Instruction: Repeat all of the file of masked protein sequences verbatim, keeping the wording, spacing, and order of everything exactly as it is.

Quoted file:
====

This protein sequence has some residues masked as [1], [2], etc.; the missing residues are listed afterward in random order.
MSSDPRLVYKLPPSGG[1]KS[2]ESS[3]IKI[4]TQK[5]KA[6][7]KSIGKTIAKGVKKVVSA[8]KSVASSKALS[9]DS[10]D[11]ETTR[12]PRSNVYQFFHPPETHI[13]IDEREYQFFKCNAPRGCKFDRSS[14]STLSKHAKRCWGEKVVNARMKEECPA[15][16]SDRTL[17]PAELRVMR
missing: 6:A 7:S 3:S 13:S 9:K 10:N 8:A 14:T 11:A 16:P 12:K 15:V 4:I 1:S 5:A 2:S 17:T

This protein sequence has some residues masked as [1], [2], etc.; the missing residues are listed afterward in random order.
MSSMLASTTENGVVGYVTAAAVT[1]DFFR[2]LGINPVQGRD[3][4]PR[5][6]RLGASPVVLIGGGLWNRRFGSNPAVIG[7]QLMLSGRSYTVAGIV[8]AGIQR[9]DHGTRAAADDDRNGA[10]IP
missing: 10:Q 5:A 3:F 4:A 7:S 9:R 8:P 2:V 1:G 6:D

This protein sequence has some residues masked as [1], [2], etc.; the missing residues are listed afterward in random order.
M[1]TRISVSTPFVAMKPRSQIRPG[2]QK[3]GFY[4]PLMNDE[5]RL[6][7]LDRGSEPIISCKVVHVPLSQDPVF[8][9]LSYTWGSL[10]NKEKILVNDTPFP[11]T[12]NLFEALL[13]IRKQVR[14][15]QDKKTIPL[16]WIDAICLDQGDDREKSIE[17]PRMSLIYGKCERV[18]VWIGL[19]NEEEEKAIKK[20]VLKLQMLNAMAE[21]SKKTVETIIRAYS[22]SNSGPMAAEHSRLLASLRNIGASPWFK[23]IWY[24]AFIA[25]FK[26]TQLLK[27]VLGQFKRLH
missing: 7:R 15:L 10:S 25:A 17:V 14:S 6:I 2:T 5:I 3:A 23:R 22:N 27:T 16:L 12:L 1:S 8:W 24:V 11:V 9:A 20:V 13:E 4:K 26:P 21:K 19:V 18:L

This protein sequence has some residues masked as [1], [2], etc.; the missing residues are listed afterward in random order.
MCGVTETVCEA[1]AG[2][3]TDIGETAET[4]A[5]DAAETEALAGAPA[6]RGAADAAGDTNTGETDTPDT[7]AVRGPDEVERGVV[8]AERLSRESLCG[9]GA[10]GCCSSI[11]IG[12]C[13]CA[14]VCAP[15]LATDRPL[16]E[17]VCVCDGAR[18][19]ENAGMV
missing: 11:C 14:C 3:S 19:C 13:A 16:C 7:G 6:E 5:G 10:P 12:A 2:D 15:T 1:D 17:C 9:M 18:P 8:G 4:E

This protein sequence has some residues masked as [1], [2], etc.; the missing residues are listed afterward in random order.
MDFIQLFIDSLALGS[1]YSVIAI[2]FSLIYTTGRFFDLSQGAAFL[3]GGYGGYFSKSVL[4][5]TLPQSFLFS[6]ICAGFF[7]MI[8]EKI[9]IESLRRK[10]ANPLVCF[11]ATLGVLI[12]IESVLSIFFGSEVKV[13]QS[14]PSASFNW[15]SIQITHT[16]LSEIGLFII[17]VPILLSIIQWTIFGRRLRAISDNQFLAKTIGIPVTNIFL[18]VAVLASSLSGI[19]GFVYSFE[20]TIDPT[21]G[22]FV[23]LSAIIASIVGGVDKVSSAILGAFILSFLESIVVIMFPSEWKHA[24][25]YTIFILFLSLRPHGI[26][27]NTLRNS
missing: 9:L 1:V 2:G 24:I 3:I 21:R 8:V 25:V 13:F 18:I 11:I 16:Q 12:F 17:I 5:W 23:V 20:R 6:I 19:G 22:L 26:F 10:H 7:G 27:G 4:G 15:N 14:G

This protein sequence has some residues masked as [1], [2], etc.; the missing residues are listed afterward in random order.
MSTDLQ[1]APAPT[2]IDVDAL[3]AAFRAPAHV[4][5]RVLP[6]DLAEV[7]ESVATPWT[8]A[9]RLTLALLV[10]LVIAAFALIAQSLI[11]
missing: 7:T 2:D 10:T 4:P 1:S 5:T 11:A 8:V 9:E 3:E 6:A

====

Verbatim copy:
This protein sequence has some residues masked as [1], [2], etc.; the missing residues are listed afterward in random order.
MSSDPRLVYKLPPSGG[1]KS[2]ESS[3]IKI[4]TQK[5]KA[6][7]KSIGKTIAKGVKKVVSA[8]KSVASSKALS[9]DS[10]D[11]ETTR[12]PRSNVYQFFHPPETHI[13]IDEREYQFFKCNAPRGCKFDRSS[14]STLSKHAKRCWGEKVVNARMKEECPA[15][16]SDRTL[17]PAELRVMR
missing: 6:A 7:S 3:S 13:S 9:K 10:N 8:A 14:T 11:A 16:P 12:K 15:V 4:I 1:S 5:A 2:S 17:T

This protein sequence has some residues masked as [1], [2], etc.; the missing residues are listed afterward in random order.
MSSMLASTTENGVVGYVTAAAVT[1]DFFR[2]LGINPVQGRD[3][4]PR[5][6]RLGASPVVLIGGGLWNRRFGSNPAVIG[7]QLMLSGRSYTVAGIV[8]AGIQR[9]DHGTRAAADDDRNGA[10]IP
missing: 10:Q 5:A 3:F 4:A 7:S 9:R 8:P 2:V 1:G 6:D

This protein sequence has some residues masked as [1], [2], etc.; the missing residues are listed afterward in random order.
M[1]TRISVSTPFVAMKPRSQIRPG[2]QK[3]GFY[4]PLMNDE[5]RL[6][7]LDRGSEPIISCKVVHVPLSQDPVF[8][9]LSYTWGSL[10]NKEKILVNDTPFP[11]T[12]NLFEALL[13]IRKQVR[14][15]QDKKTIPL[16]WIDAICLDQGDDREKSIE[17]PRMSLIYGKCERV[18]VWIGL[19]NEEEEKAIKK[20]VLKLQMLNAMAE[21]SKKTVETIIRAYS[22]SNSGPMAAEHSRLLASLRNIGASPWFK[23]IWY[24]AFIA[25]FK[26]TQLLK[27]VLGQFKRLH
missing: 7:R 15:L 10:S 25:A 17:V 14:S 6:I 2:T 5:I 3:A 23:R 22:N 27:T 16:L 12:L 1:S 8:W 24:V 11:V 9:A 20:V 13:E 4:K 26:P 21:K 19:V 18:L

This protein sequence has some residues masked as [1], [2], etc.; the missing residues are listed afterward in random order.
MCGVTETVCEA[1]AG[2][3]TDIGETAET[4]A[5]DAAETEALAGAPA[6]RGAADAAGDTNTGETDTPDT[7]AVRGPDEVERGVV[8]AERLSRESLCG[9]GA[10]GCCSSI[11]IG[12]C[13]CA[14]VCAP[15]LATDRPL[16]E[17]VCVCDGAR[18][19]ENAGMV
missing: 11:C 14:C 3:S 19:C 13:A 16:C 7:G 6:E 5:G 10:P 12:A 2:D 15:T 1:D 17:C 9:M 18:P 8:G 4:E

This protein sequence has some residues masked as [1], [2], etc.; the missing residues are listed afterward in random order.
MDFIQLFIDSLALGS[1]YSVIAI[2]FSLIYTTGRFFDLSQGAAFL[3]GGYGGYFSKSVL[4][5]TLPQSFLFS[6]ICAGFF[7]MI[8]EKI[9]IESLRRK[10]ANPLVCF[11]ATLGVLI[12]IESVLSIFFGSEVKV[13]QS[14]PSASFNW[15]SIQITHT[16]LSEIGLFII[17]VPILLSIIQWTIFGRRLRAISDNQFLAKTIGIPVTNIFL[18]VAVLASSLSGI[19]GFVYSFE[20]TIDPT[21]G[22]FV[23]LSAIIASIVGGVDKVSSAILGAFILSFLESIVVIMFPSEWKHA[24][25]YTIFILFLSLRPHGI[26][27]NTLRNS
missing: 9:L 1:V 2:G 24:I 3:I 21:R 8:V 25:V 13:F 18:I 11:I 16:Q 12:F 17:I 5:W 23:V 20:R 6:I 19:G 22:L 26:F 10:H 7:G 27:G 4:G 15:N 14:G

This protein sequence has some residues masked as [1], [2], etc.; the missing residues are listed afterward in random order.
MSTDLQ[1]APAPT[2]IDVDAL[3]AAFRAPAHV[4][5]RVLP[6]DLAEV[7]ESVATPWT[8]A[9]RLTLALLV[10]LVIAAFALIAQSLI[11]
missing: 7:T 2:D 10:T 4:P 1:S 5:T 11:A 8:V 9:E 3:E 6:A